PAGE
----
Trimble-Parker Historic District
Four barns and the big house are what remain of the original collection of farm buildings in the Trimble-Parker Historic District. Most prominent is the U-shaped barn built in 1901. It measures 120 feet on each east and west wings and 128 feet across the north which encloses a cement lot on three sides. The horse barn lies to the west and two cattle barns stand west and south of the five-bedroom Craftsman home built in 1914.
The U-barn was built by Civil War Colonel Henry Hoffman Trimble. The remaining buildings were built by John and Saliena Parker and John’s brother, Urban who bought the property from the Trimble estate in 1911. The National Park Service designated the first two builder/owners as namesakes for this Historic Farmstead District placed on the National Register in 2003. The Harold and Gladys Baughman family operated the farm from 1941 to 2006 when all but twelve acres were sold by the family partnership which then dissolved.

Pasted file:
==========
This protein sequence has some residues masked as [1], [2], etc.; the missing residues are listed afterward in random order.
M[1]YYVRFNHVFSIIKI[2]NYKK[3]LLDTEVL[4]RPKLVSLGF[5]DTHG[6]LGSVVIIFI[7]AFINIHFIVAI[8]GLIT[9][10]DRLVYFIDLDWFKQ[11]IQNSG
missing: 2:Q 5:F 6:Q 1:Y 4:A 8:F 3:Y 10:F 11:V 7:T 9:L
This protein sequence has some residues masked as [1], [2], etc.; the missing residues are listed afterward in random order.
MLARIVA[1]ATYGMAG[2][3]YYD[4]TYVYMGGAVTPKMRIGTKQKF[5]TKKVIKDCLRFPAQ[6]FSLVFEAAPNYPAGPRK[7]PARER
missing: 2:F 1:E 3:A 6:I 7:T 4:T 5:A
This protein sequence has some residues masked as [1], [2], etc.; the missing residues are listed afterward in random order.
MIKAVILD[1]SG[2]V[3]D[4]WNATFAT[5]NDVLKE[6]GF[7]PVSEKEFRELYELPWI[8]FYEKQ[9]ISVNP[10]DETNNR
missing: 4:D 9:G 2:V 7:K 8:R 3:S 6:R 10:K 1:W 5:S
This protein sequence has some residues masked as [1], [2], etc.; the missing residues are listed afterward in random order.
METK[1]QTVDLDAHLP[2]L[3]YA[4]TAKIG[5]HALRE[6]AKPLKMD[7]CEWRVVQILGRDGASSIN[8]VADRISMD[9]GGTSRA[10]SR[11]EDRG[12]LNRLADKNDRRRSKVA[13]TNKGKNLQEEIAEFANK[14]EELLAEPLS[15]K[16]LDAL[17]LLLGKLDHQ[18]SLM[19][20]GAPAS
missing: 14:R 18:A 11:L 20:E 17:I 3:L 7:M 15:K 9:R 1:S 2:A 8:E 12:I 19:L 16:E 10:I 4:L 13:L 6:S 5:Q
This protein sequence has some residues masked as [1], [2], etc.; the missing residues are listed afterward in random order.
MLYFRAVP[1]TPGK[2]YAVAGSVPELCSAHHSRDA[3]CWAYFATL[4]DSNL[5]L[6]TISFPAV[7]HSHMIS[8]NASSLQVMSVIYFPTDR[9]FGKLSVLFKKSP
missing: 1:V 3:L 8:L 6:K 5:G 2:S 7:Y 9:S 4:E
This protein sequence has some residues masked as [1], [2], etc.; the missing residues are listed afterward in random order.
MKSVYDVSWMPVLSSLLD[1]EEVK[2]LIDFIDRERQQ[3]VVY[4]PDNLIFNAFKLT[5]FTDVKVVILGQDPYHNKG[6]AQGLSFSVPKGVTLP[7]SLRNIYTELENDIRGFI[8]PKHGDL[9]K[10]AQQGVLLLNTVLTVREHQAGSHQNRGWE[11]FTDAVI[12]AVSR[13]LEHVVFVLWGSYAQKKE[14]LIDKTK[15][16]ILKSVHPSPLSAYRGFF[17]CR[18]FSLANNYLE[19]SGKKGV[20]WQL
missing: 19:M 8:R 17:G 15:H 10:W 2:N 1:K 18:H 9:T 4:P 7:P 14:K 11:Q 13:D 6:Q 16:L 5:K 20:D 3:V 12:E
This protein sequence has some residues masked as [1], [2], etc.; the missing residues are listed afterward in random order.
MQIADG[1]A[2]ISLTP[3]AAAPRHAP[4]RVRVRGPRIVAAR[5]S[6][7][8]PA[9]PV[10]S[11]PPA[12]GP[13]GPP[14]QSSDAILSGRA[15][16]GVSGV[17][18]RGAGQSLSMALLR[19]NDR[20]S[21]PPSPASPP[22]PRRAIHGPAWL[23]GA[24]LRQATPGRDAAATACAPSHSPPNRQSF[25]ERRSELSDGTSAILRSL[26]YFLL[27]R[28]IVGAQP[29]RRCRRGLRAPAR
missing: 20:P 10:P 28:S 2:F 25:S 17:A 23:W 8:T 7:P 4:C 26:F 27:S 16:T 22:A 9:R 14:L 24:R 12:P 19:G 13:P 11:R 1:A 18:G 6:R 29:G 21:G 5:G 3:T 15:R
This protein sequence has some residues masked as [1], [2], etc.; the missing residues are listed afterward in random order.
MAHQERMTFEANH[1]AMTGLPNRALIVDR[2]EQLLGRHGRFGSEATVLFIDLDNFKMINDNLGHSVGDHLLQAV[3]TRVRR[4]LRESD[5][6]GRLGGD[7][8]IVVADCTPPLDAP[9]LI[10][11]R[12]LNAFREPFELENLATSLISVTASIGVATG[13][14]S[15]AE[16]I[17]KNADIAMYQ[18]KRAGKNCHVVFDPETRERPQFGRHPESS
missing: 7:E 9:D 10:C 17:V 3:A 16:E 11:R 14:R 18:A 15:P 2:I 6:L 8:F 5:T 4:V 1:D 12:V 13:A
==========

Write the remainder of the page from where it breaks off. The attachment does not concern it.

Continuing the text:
Missing from the collection of buildings are the machine shed, which stood in the low area midway between the U-barn, the horse barn and the scale house which stood at the back of the horse barn, slightly to the east. Sadly these were removed after the site was designated on the national register. Also gone is a two-bedroom home which housed the hired hand and his family. This was located on property not included in the original district.
This collection of buildings is a testimony to the dreams and tenacity of three families willing to take calculated risks on changeable weather, financing, good soil, purebred livestock, and diversified farming using soil conservation practices preserving the land.
The farm home is operated as Trimble-Parker Guest House/Bed & Breakfast. It is available by appointment for reservations or tours by contacting owners Glenn and Ann-Marie Baughman. Tours of the U-barn are available by appointment as well.
You are invited to schedule a visit and remember your own history as you hear about these families and what they built.